It had been six years since Rodgers had an elite season from start to finish, so his stellar 2020 season came a bit out of nowhere, even though it was somewhat obvious that Rodgers still had such a season in him. And naturally, fans and analysts alike will credit the second year of the pairing between the star quarterback and Matt LaFleur, the head coach and offensive playcaller who came to Green Bay in 2019.
While Matt Ryan’s and Kyle Shanahan's excellent 2016 season in Atlanta has long been the prime example of a veteran quarterback turning it on in the second year with a new coach, it’s now safe to say that Rodgers’ 2020 season will forever exist in that same realm.
Does the second-year effect exist?
Do quarterbacks produce better results in the second year with a new offensive playcaller? To answer this, we consider quarterbacks in at least Year 3 of their career since the general effect of the second-year leap for quarterbacks after their rookie seasons would shift the numbers in favor of the second year of a quarterback-coach pairing.
Even after carefully removing this kind of selection bias, the first look at the numbers seems to confirm that the second year of a pair tends to be better: In seasons with at least 200 dropbacks in which a quarterback paired up with a new offensive playcaller for the first time, quarterbacks averaged 0.037 expected points added (EPA) per pass play and earned a raw PFF passing grade of 0.043. In seasons with at least 200 dropbacks in which a quarterback paired up with a new offensive playcaller for the second season, quarterbacks averaged 0.082 EPA per pass play and earned a raw PFF passing grade of 0.052.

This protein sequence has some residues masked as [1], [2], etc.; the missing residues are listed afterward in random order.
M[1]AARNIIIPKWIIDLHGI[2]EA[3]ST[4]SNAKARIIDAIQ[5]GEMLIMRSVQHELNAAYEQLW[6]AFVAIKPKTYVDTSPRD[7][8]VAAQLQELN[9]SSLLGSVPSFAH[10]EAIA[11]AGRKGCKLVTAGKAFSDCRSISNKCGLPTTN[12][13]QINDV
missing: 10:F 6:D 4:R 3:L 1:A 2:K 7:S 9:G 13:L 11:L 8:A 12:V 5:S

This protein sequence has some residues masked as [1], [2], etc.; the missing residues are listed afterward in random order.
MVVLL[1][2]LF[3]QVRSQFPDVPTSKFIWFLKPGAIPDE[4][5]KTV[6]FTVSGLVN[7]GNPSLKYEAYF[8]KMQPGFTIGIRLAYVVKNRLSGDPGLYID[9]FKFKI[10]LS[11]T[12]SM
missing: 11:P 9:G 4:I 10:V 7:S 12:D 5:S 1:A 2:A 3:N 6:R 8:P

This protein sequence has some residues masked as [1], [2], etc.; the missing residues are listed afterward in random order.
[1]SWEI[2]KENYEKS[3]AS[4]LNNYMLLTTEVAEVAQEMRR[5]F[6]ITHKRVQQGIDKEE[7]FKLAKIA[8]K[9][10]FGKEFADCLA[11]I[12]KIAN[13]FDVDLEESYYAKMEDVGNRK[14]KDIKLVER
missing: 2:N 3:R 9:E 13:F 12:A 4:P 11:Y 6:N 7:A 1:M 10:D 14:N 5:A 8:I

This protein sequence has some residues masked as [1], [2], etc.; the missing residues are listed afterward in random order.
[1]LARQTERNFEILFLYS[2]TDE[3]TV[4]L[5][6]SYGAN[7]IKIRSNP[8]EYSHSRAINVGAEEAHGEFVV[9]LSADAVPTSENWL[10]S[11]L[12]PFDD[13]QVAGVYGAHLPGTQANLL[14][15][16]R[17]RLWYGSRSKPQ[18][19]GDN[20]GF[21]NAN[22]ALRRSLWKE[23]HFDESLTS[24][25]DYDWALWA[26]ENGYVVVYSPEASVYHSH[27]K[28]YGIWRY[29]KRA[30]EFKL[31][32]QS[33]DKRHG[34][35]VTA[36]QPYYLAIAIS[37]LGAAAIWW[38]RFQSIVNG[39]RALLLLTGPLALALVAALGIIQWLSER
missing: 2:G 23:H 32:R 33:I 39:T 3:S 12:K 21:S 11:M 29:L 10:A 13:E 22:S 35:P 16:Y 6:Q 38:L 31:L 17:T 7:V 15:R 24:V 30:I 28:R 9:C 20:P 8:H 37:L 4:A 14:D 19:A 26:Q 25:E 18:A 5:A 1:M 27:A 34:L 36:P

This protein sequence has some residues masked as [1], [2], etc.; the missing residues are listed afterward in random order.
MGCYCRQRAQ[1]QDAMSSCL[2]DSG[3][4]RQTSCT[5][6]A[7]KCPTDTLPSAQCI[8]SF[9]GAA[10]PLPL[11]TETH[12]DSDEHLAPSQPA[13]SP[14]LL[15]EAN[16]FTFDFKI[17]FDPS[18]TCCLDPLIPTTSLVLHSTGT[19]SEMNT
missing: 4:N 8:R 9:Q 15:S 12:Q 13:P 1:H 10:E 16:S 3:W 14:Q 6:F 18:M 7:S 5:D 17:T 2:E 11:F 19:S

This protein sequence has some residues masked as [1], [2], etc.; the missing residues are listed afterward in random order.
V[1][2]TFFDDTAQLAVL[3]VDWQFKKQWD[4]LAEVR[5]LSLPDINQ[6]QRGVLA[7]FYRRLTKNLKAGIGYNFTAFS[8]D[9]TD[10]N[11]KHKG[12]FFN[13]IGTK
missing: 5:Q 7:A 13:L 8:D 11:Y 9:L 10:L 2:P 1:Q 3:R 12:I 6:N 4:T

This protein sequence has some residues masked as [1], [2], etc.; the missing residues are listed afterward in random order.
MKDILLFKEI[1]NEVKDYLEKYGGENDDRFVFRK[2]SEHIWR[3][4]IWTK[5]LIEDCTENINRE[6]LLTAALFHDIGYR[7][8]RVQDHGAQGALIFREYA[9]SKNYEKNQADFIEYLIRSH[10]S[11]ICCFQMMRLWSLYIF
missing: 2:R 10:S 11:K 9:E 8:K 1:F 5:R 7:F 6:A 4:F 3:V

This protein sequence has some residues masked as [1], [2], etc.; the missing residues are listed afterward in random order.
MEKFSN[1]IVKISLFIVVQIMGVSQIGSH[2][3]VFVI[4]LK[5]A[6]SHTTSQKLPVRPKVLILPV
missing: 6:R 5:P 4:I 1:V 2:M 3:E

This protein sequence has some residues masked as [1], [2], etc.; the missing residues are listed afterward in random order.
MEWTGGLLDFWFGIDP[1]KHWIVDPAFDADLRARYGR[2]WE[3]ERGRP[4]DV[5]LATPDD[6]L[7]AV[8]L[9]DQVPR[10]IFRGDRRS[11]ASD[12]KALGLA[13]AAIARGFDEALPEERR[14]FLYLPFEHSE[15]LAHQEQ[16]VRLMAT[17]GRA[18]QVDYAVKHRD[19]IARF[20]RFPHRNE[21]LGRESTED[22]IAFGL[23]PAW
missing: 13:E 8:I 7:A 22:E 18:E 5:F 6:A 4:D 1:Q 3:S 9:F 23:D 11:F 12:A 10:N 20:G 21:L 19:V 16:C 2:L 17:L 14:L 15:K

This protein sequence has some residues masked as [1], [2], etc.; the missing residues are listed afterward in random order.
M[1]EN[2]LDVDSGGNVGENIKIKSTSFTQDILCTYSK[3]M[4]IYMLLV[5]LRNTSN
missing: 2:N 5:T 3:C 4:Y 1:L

The differences look pretty significant, as they equal roughly half a standard deviation for both metrics on the season level.
Can we stop our analysis at this point and conclude that the second year is expected to be better for quarterbacks and playcallers? Not so fast — we weren’t comparing apples to apples because the numbers for pairings in the first year also included pairings that didn’t even make it to Year 2. Consequently, this analysis is subject to survivorship bias because pairings that worked well in the first year tend to stay together for a second year.
When looking only at pairings who stayed together for at least two years, the effect of the second year vanishes: In the first year, quarterbacks average 0.086 EPA per pass play and a raw PFF passing grade of 0.052; in the second year, these numbers are (as in the previous paragraph) 0.082 and 0.052.